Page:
Actually, there’s hypocrisy on top of hypocrisy. Administration cares about student safety, but has no problem signing up students for lifetimes of debt that they can never hope to repay? If he cared about students, he’d probably stop making it so easy for students to destroy themselves with student loans.

I find myself drowning in crocodile tears here.
The essay continues to try to make a case:

Here is our latest one—not driven by law but by federal administrative fiat. It calls for the establishment of a central complaint system for all military and veteran students and requires every institution to identify a single point of contact for all complaints. That person must also document every complaint, record the actions to respond to the complaint and resolve it, as well as the outcome, all subject to federal scrutiny by several agencies. Who will do this work?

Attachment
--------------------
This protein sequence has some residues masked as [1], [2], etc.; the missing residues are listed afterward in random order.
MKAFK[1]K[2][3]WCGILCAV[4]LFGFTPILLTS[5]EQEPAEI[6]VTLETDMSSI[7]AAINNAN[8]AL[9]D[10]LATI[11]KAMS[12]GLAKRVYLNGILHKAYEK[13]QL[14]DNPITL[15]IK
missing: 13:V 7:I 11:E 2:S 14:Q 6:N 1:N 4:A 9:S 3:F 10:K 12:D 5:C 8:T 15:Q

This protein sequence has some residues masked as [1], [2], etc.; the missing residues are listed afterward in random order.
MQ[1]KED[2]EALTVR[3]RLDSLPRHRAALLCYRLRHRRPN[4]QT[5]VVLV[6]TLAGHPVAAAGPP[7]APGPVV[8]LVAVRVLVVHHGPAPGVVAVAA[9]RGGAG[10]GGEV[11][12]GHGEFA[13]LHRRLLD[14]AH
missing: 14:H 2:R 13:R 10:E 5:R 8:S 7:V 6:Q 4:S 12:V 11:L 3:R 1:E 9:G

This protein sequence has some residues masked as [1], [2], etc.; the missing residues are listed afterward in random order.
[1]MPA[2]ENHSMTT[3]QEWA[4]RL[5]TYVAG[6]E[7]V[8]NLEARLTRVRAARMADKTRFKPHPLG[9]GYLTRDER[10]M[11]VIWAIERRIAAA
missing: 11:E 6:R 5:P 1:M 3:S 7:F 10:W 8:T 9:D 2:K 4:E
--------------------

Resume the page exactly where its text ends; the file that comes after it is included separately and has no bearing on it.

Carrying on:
Here, the Poo-Bah almost has a point. A strange federal law giving priority treatment to our veterans…considering the shoddy treatment vets get, medically, I think it’s a puny gesture by the federal government. It’s a shame the administrator begrudges our veterans even that.

Unfortunately, accreditation ALREADY has rules for student complaints, at every institution there’s already someone responsible for documenting complaints (see, for example, section 4.5 on SACS Principles of Accreditation ). For $650,000 a year, the Poo-Bah should know this is only a minor adjustment to rules his institution (which, being in Florida, is part of SACS) should already be following. 

Whoever is already doing the job for all students, now has to put a note (or maybe just a “V”) by the complaints that come from the students that are veterans. Big deal, cry me a river, man.